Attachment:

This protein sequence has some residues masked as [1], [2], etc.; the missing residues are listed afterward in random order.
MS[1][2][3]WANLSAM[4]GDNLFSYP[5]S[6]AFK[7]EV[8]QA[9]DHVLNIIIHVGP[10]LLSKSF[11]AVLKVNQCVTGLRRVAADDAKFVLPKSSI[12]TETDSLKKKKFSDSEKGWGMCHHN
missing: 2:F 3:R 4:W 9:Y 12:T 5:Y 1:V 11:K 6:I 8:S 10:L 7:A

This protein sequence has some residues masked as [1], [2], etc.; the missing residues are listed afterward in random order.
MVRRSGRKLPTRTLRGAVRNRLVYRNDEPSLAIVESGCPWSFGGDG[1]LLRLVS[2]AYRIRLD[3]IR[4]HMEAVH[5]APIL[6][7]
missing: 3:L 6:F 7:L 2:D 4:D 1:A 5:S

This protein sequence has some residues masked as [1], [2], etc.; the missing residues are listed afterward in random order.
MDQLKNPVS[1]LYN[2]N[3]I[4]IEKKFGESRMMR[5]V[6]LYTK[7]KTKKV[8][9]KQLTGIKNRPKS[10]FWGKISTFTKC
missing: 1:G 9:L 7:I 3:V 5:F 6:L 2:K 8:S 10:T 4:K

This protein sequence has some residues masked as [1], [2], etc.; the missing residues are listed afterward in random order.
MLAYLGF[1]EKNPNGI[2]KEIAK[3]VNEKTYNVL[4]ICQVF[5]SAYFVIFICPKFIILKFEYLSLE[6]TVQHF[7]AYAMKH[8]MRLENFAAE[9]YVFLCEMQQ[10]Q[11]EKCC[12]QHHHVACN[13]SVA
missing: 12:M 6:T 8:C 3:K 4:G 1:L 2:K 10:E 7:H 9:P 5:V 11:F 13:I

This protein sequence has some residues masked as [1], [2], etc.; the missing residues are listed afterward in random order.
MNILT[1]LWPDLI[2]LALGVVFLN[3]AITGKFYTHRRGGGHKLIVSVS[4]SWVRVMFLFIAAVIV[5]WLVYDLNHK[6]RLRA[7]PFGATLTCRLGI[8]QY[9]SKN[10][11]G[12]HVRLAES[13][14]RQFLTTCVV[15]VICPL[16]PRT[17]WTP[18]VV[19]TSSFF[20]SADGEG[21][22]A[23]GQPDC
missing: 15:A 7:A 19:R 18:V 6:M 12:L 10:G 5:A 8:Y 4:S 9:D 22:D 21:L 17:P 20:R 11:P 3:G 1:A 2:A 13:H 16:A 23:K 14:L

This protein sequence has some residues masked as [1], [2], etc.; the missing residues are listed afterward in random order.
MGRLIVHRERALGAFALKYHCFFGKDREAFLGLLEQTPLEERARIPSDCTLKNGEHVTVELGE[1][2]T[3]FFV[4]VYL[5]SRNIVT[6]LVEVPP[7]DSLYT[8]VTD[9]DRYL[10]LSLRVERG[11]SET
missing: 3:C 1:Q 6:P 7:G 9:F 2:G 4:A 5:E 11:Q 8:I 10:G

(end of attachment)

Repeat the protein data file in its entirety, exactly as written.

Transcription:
This protein sequence has some residues masked as [1], [2], etc.; the missing residues are listed afterward in random order.
MS[1][2][3]WANLSAM[4]GDNLFSYP[5]S[6]AFK[7]EV[8]QA[9]DHVLNIIIHVGP[10]LLSKSF[11]AVLKVNQCVTGLRRVAADDAKFVLPKSSI[12]TETDSLKKKKFSDSEKGWGMCHHN
missing: 2:F 3:R 4:W 9:Y 12:T 5:Y 1:V 11:K 6:I 8:S 10:L 7:A

This protein sequence has some residues masked as [1], [2], etc.; the missing residues are listed afterward in random order.
MVRRSGRKLPTRTLRGAVRNRLVYRNDEPSLAIVESGCPWSFGGDG[1]LLRLVS[2]AYRIRLD[3]IR[4]HMEAVH[5]APIL[6][7]
missing: 3:L 6:F 7:L 2:D 4:D 1:A 5:S

This protein sequence has some residues masked as [1], [2], etc.; the missing residues are listed afterward in random order.
MDQLKNPVS[1]LYN[2]N[3]I[4]IEKKFGESRMMR[5]V[6]LYTK[7]KTKKV[8][9]KQLTGIKNRPKS[10]FWGKISTFTKC
missing: 1:G 9:L 7:I 3:V 5:F 6:L 2:K 8:S 10:T 4:K

This protein sequence has some residues masked as [1], [2], etc.; the missing residues are listed afterward in random order.
MLAYLGF[1]EKNPNGI[2]KEIAK[3]VNEKTYNVL[4]ICQVF[5]SAYFVIFICPKFIILKFEYLSLE[6]TVQHF[7]AYAMKH[8]MRLENFAAE[9]YVFLCEMQQ[10]Q[11]EKCC[12]QHHHVACN[13]SVA
missing: 12:M 6:T 8:C 3:K 4:G 1:L 2:K 10:E 7:H 9:P 5:V 11:F 13:I

This protein sequence has some residues masked as [1], [2], etc.; the missing residues are listed afterward in random order.
MNILT[1]LWPDLI[2]LALGVVFLN[3]AITGKFYTHRRGGGHKLIVSVS[4]SWVRVMFLFIAAVIV[5]WLVYDLNHK[6]RLRA[7]PFGATLTCRLGI[8]QY[9]SKN[10][11]G[12]HVRLAES[13][14]RQFLTTCVV[15]VICPL[16]PRT[17]WTP[18]VV[19]TSSFF[20]SADGEG[21][22]A[23]GQPDC
missing: 15:A 7:A 19:R 18:V 6:M 12:L 10:G 5:A 8:Y 4:S 9:D 22:D 21:L 17:P 20:R 11:P 3:G 1:A 2:A 13:H 16:A 23:K 14:L

This protein sequence has some residues masked as [1], [2], etc.; the missing residues are listed afterward in random order.
MGRLIVHRERALGAFALKYHCFFGKDREAFLGLLEQTPLEERARIPSDCTLKNGEHVTVELGE[1][2]T[3]FFV[4]VYL[5]SRNIVT[6]LVEVPP[7]DSLYT[8]VTD[9]DRYL[10]LSLRVERG[11]SET
missing: 3:C 1:Q 6:P 7:G 9:F 2:G 4:A 5:E 11:Q 8:I 10:G